A seminar would also allow students to divulge their own personal stories, and Sarna hopes that students or others in the community will come forth with their experiences so that they can be written down for posterity. 

 Another future course might explore the relationship American Jews have with capitalism. “I think it would be a fabulous way of connecting Jewish studies and an interest in business,” said Sarna, adding that some of his own students have made relevant contributions to the field.  

 Currently on his year-long sabbatical, Sarna has already discovered fodder that he will use for the current courses he teaches. He gave talks in Cape Town and Johannesburg, South Africa and met members of the Jewish community there as he learned about recent South African history. “Inevitably, [that will] be part of my teaching. I teach a course on world Jewry since World War II, and now I will be able to add in more about South Africa,” he said. The role of Jews in the Apartheid was “complicated,” he added, and he said that it is important for Hornstein Jewish Professional Leadership Program students in particular to understand the nuances of the situation. 

    After his visit in South Africa, Sarna is at the Israel Institute for Advanced Studies for the remainder of his sabbatical, where he is studying a 19th century Jewish woman poet and writer, Cora Wilburn. 

    Many scholars are interested in “one or another aspect of women and gender in Jewish history,” and Sarna has already collected thousands of pages on Wilburn, “much more than anyone knew existed.” 

    That’s been possible, said Sarna, through new technology that has allowed many old sources to be digitized. 

 Technology has had a democratizing and equalizing effect on historical research, and Sarna doesn’t think his current book would have been possible without it.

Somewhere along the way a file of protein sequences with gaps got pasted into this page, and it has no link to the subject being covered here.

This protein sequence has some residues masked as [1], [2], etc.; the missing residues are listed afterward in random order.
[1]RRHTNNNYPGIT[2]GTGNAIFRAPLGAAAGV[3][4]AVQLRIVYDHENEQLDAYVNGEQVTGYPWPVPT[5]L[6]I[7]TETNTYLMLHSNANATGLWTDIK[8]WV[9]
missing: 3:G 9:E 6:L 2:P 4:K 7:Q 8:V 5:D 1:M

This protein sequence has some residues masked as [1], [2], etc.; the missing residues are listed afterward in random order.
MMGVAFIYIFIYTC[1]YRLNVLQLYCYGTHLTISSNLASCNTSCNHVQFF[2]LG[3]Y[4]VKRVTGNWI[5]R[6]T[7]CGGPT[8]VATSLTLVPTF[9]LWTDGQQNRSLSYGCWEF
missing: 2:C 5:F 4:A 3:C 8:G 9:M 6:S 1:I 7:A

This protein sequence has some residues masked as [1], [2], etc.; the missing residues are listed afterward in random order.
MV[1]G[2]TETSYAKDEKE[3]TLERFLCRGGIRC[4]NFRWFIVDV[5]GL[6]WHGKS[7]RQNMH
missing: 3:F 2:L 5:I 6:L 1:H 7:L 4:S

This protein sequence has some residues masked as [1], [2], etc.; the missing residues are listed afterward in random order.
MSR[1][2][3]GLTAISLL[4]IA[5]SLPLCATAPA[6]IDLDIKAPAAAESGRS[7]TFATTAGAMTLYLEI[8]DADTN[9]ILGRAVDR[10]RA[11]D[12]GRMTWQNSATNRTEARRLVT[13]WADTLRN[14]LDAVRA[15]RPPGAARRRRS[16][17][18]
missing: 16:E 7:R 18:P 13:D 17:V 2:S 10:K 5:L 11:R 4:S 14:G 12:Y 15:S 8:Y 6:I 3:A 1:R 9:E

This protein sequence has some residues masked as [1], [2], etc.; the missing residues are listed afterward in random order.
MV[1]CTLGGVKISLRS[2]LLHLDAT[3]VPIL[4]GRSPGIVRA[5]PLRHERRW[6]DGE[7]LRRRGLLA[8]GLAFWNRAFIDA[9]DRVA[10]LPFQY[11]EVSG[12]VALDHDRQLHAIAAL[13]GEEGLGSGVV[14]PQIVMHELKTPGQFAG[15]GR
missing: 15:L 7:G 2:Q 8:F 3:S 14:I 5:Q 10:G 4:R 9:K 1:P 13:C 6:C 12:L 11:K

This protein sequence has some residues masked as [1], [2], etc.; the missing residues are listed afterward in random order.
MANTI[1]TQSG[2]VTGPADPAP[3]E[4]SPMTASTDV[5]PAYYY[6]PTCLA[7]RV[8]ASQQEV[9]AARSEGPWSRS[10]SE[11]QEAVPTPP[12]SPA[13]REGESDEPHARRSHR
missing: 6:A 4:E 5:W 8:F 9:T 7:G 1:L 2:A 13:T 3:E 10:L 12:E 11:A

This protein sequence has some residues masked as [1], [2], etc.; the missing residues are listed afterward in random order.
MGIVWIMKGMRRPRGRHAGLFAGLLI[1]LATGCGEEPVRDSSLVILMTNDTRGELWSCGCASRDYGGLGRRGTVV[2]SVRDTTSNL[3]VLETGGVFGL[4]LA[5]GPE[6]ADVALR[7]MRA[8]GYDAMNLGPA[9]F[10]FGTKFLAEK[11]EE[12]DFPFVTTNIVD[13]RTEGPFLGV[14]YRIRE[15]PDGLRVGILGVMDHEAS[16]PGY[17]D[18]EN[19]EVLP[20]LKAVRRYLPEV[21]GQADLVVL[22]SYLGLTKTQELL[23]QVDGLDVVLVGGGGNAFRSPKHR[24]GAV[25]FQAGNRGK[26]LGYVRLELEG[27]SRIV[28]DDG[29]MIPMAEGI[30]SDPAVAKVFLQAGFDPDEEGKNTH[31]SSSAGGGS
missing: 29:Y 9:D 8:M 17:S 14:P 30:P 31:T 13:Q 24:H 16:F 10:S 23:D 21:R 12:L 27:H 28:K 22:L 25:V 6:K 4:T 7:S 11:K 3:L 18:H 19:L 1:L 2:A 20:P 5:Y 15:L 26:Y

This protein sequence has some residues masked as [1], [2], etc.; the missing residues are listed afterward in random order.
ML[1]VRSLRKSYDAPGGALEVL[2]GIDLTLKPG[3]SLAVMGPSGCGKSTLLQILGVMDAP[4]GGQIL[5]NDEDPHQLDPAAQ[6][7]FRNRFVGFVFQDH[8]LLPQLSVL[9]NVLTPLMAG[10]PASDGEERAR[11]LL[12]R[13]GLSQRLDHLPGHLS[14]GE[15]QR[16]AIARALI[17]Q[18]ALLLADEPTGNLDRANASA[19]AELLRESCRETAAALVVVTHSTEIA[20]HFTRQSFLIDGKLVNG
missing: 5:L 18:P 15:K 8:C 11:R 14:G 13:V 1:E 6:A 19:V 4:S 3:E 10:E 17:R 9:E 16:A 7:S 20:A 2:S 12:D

Whereas uncovering information on a little-known figure “would have been impossible just a few years ago,” Sarna said that “second and third-tie  br 19th century magazines and newspapers have begun to be digitized and put online, and therefore, it’s possible to discover things that would have been extremely difficult to discover in an earlier day. ... We were able to search digitally for material and find it much more quickly. So I think the point is that new technology is allowing historians to pursue projects that would have been much more difficult, maybe impossible, in an earlier day. [It’s] very exciting, happened in my own lifetime.” 

   On the subject of his historical research, Sarna said that Cora Wilburn “was deeply aware of her minority status.” His work will commemorate a figure whose output within her own lifetime was soon forgotten. 

  Sarna said that “Men who wrote as much as Cora Wilburn did are often remembered; their books are known, their names have been found,” whereas “most women are not remembered.”     

   Ultimately, Sarna said that he has “been very blessed to be able to spend a career doing things that I’m excited about and I love.” He added, “students today should find out what they are passionate about, what they’d love to spend their career doing. 

   That, to me, is infinitely more important than just asking yourself if I will  be able to make a great living in this, or, will I make my parents or grandparents happy. Speak with a passion, and that’ll be better.” Indeed, Sarna’s own life and work are testament to this advice.